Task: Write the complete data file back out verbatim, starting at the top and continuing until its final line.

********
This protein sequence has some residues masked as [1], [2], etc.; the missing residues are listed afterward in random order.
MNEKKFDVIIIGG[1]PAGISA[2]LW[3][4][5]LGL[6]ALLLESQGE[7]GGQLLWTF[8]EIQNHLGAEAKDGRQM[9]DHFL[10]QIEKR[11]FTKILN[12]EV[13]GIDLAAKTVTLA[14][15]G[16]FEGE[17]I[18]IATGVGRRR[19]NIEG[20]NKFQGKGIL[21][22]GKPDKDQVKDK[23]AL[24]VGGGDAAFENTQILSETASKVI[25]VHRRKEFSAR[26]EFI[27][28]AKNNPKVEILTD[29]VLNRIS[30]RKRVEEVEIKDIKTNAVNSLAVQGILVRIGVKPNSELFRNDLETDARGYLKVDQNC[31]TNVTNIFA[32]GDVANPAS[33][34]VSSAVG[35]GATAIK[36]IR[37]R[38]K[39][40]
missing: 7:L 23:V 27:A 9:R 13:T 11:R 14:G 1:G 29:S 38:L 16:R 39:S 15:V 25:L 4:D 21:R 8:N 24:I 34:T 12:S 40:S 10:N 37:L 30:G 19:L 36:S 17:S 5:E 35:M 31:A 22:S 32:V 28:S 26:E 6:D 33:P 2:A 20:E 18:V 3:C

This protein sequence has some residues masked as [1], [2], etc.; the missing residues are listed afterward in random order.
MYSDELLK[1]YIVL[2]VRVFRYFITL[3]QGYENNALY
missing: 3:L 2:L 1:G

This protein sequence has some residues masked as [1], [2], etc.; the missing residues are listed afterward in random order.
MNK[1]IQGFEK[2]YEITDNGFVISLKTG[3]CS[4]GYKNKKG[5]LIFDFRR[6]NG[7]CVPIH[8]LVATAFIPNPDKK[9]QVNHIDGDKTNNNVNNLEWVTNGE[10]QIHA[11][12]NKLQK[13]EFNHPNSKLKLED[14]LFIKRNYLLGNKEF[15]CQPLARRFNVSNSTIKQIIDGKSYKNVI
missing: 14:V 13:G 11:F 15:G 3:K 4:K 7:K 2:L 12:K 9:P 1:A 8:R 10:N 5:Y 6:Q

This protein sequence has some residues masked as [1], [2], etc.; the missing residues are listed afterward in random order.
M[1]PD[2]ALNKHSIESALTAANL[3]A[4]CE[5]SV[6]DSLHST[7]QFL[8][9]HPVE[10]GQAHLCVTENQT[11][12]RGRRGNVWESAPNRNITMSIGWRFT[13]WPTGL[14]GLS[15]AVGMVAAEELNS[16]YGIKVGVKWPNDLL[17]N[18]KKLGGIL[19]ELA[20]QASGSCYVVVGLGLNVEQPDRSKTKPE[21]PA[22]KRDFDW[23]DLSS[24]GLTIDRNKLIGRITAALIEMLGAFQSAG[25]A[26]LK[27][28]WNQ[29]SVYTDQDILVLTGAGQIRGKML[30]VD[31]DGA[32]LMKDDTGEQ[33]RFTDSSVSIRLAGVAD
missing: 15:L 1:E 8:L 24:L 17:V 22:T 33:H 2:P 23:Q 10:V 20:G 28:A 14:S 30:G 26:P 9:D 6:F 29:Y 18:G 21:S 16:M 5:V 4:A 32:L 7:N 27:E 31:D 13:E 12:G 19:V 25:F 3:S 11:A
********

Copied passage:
This protein sequence has some residues masked as [1], [2], etc.; the missing residues are listed afterward in random order.
MNEKKFDVIIIGG[1]PAGISA[2]LW[3][4][5]LGL[6]ALLLESQGE[7]GGQLLWTF[8]EIQNHLGAEAKDGRQM[9]DHFL[10]QIEKR[11]FTKILN[12]EV[13]GIDLAAKTVTLA[14][15]G[16]FEGE[17]I[18]IATGVGRRR[19]NIEG[20]NKFQGKGIL[21][22]GKPDKDQVKDK[23]AL[24]VGGGDAAFENTQILSETASKVI[25]VHRRKEFSAR[26]EFI[27][28]AKNNPKVEILTD[29]VLNRIS[30]RKRVEEVEIKDIKTNAVNSLAVQGILVRIGVKPNSELFRNDLETDARGYLKVDQNC[31]TNVTNIFA[32]GDVANPAS[33][34]VSSAVG[35]GATAIK[36]IR[37]R[38]K[39][40]
missing: 7:L 23:V 27:A 9:R 13:T 11:R 14:G 1:G 29:S 38:L 16:R 39:S 15:V 25:L 4:D 21:R 8:N 24:I 34:T 12:S 40:S 10:N 37:L 30:G 19:L 36:S 17:S 5:E 35:M 31:A 22:S 32:V 28:S 26:E 6:D 33:P 2:A 20:E 18:V 3:C

This protein sequence has some residues masked as [1], [2], etc.; the missing residues are listed afterward in random order.
MYSDELLK[1]YIVL[2]VRVFRYFITL[3]QGYENNALY
missing: 3:L 2:L 1:G

This protein sequence has some residues masked as [1], [2], etc.; the missing residues are listed afterward in random order.
MNK[1]IQGFEK[2]YEITDNGFVISLKTG[3]CS[4]GYKNKKG[5]LIFDFRR[6]NG[7]CVPIH[8]LVATAFIPNPDKK[9]QVNHIDGDKTNNNVNNLEWVTNGE[10]QIHA[11][12]NKLQK[13]EFNHPNSKLKLED[14]LFIKRNYLLGNKEF[15]CQPLARRFNVSNSTIKQIIDGKSYKNVI
missing: 14:V 13:G 11:F 15:G 3:K 4:K 7:K 2:L 12:K 9:P 1:A 8:R 10:N 5:Y 6:Q

This protein sequence has some residues masked as [1], [2], etc.; the missing residues are listed afterward in random order.
M[1]PD[2]ALNKHSIESALTAANL[3]A[4]CE[5]SV[6]DSLHST[7]QFL[8][9]HPVE[10]GQAHLCVTENQT[11][12]RGRRGNVWESAPNRNITMSIGWRFT[13]WPTGL[14]GLS[15]AVGMVAAEELNS[16]YGIKVGVKWPNDLL[17]N[18]KKLGGIL[19]ELA[20]QASGSCYVVVGLGLNVEQPDRSKTKPE[21]PA[22]KRDFDW[23]DLSS[24]GLTIDRNKLIGRITAALIEMLGAFQSAG[25]A[26]LK[27][28]WNQ[29]SVYTDQDILVLTGAGQIRGKML[30]VD[31]DGA[32]LMKDDTGEQ[33]RFTDSSVSIRLAGVAD
missing: 15:L 1:E 8:L 24:L 17:V 22:T 33:H 2:P 23:Q 10:V 20:G 28:A 14:S 30:G 26:P 9:D 6:F 29:Y 18:G 21:S 16:M 5:V 4:A 32:L 7:N 27:E 31:D 13:E 12:G 19:V 25:F 3:S 11:A